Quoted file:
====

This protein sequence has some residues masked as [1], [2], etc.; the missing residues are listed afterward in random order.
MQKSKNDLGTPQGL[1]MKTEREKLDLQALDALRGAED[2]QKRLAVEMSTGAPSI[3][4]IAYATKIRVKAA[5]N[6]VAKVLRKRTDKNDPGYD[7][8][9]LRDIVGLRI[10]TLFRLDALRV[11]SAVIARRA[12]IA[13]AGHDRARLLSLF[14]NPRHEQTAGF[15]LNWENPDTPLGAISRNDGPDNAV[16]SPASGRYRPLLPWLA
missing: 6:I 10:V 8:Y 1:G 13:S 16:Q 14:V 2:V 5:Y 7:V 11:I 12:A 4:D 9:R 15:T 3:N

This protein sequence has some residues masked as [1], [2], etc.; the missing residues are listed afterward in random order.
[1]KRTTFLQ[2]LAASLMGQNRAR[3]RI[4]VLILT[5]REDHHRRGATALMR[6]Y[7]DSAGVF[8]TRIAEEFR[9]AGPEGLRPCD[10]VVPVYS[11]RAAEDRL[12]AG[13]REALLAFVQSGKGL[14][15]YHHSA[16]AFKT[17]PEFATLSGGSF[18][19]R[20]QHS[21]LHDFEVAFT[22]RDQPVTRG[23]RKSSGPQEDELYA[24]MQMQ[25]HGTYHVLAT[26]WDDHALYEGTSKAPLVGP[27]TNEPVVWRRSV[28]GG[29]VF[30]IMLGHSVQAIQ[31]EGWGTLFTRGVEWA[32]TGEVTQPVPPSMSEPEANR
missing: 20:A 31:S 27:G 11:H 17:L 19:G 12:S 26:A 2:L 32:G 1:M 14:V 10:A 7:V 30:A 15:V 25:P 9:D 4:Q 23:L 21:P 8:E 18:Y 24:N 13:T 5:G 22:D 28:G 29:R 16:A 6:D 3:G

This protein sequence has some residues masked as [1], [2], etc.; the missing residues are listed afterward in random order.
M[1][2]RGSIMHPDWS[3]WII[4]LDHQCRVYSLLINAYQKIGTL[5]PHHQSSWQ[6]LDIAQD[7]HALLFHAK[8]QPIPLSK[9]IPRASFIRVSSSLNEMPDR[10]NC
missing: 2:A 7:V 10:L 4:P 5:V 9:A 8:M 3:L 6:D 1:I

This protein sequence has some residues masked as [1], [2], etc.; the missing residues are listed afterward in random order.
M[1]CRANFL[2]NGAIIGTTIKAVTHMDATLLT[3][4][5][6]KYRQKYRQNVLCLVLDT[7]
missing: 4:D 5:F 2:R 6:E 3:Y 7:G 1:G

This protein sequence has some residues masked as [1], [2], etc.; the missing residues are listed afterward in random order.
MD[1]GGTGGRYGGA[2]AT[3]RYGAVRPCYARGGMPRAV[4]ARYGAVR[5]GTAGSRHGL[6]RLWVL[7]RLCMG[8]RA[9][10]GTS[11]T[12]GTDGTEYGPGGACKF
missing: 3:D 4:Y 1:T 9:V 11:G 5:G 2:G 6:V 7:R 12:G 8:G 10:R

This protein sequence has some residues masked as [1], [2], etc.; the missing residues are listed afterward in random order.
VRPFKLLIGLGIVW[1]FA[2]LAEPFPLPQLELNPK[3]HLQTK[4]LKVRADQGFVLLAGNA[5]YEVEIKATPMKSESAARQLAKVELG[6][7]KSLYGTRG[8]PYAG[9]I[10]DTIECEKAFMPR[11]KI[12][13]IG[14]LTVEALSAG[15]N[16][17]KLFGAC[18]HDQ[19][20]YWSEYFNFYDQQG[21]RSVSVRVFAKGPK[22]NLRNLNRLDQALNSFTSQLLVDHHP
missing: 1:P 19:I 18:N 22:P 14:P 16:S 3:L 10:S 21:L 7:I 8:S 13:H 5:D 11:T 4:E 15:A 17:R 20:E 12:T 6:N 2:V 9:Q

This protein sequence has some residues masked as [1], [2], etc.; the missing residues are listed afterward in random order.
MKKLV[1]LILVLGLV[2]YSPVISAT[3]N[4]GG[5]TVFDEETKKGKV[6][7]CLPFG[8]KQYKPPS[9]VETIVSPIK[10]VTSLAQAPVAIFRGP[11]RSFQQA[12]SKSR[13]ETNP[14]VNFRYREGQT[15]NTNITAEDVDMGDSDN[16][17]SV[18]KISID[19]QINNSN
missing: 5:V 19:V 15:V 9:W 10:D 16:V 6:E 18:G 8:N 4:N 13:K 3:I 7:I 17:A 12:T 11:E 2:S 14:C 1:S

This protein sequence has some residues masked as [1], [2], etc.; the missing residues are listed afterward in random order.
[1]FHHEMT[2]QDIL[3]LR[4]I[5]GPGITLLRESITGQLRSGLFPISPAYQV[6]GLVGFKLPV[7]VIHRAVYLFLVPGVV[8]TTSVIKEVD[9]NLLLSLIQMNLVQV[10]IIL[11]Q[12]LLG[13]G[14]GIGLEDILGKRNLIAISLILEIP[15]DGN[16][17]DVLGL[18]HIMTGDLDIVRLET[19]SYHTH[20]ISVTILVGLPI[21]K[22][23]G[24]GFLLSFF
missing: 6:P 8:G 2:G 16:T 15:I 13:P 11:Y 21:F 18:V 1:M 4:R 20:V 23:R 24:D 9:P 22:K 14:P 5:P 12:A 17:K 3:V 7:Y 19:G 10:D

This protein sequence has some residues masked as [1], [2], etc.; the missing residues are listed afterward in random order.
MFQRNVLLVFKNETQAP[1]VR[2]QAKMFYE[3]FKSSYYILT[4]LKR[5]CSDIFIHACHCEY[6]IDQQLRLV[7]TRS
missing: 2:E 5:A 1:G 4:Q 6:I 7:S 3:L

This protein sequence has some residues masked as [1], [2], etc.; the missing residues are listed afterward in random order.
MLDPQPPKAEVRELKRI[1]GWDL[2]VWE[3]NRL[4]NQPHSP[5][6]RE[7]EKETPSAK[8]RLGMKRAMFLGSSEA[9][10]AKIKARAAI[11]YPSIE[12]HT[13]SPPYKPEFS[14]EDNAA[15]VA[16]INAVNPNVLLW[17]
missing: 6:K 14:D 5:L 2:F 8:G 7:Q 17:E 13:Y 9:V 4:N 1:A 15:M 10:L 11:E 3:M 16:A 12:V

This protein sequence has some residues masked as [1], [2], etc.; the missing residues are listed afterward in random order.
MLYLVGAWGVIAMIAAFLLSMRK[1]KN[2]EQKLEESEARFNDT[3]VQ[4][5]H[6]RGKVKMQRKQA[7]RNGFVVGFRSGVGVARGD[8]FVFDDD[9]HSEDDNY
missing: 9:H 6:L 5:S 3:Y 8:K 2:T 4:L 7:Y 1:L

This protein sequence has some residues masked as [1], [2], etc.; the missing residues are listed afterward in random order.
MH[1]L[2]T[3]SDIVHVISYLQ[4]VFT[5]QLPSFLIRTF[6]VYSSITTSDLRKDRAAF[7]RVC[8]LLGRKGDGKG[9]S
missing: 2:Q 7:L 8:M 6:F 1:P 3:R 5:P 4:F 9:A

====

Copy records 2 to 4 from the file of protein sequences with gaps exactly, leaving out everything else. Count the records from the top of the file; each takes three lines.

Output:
This protein sequence has some residues masked as [1], [2], etc.; the missing residues are listed afterward in random order.
[1]KRTTFLQ[2]LAASLMGQNRAR[3]RI[4]VLILT[5]REDHHRRGATALMR[6]Y[7]DSAGVF[8]TRIAEEFR[9]AGPEGLRPCD[10]VVPVYS[11]RAAEDRL[12]AG[13]REALLAFVQSGKGL[14][15]YHHSA[16]AFKT[17]PEFATLSGGSF[18][19]R[20]QHS[21]LHDFEVAFT[22]RDQPVTRG[23]RKSSGPQEDELYA[24]MQMQ[25]HGTYHVLAT[26]WDDHALYEGTSKAPLVGP[27]TNEPVVWRRSV[28]GG[29]VF[30]IMLGHSVQAIQ[31]EGWGTLFTRGVEWA[32]TGEVTQPVPPSMSEPEANR
missing: 20:A 31:S 27:G 11:H 17:L 19:G 12:S 26:A 2:L 32:G 1:M 14:V 10:A 7:V 30:A 15:V 25:P 9:D 4:Q 23:L 21:P 8:E 18:Y 24:N 13:T 5:G 22:D 28:G 29:R 16:A 6:D 3:G

This protein sequence has some residues masked as [1], [2], etc.; the missing residues are listed afterward in random order.
M[1][2]RGSIMHPDWS[3]WII[4]LDHQCRVYSLLINAYQKIGTL[5]PHHQSSWQ[6]LDIAQD[7]HALLFHAK[8]QPIPLSK[9]IPRASFIRVSSSLNEMPDR[10]NC
missing: 2:A 7:V 10:L 4:P 5:V 9:A 8:M 3:L 6:D 1:I

This protein sequence has some residues masked as [1], [2], etc.; the missing residues are listed afterward in random order.
M[1]CRANFL[2]NGAIIGTTIKAVTHMDATLLT[3][4][5][6]KYRQKYRQNVLCLVLDT[7]
missing: 4:D 5:F 2:R 6:E 3:Y 7:G 1:G